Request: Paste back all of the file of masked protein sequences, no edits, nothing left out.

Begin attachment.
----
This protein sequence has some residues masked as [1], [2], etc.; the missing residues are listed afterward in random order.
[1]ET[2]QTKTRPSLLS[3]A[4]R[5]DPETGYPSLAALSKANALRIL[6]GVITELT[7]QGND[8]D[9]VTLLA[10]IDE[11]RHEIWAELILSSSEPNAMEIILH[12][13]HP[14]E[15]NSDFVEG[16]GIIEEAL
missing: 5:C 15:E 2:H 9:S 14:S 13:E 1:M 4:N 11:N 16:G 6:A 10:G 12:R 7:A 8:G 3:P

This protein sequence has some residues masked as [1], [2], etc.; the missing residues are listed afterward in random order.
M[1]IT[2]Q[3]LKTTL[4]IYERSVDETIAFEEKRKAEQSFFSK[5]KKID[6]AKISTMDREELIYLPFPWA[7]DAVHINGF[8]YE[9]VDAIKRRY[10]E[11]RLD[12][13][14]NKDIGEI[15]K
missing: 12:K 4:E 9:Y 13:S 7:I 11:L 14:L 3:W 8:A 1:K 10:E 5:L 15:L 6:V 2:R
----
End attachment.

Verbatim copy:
This protein sequence has some residues masked as [1], [2], etc.; the missing residues are listed afterward in random order.
[1]ET[2]QTKTRPSLLS[3]A[4]R[5]DPETGYPSLAALSKANALRIL[6]GVITELT[7]QGND[8]D[9]VTLLA[10]IDE[11]RHEIWAELILSSSEPNAMEIILH[12][13]HP[14]E[15]NSDFVEG[16]GIIEEAL
missing: 5:C 15:E 2:H 9:S 14:S 13:E 1:M 4:N 11:N 16:G 6:A 10:G 12:R 7:A 8:G 3:P

This protein sequence has some residues masked as [1], [2], etc.; the missing residues are listed afterward in random order.
M[1]IT[2]Q[3]LKTTL[4]IYERSVDETIAFEEKRKAEQSFFSK[5]KKID[6]AKISTMDREELIYLPFPWA[7]DAVHINGF[8]YE[9]VDAIKRRY[10]E[11]RLD[12][13][14]NKDIGEI[15]K
missing: 12:K 4:E 9:Y 13:S 7:I 11:L 14:L 3:W 8:A 1:K 10:E 5:L 15:L 6:V 2:R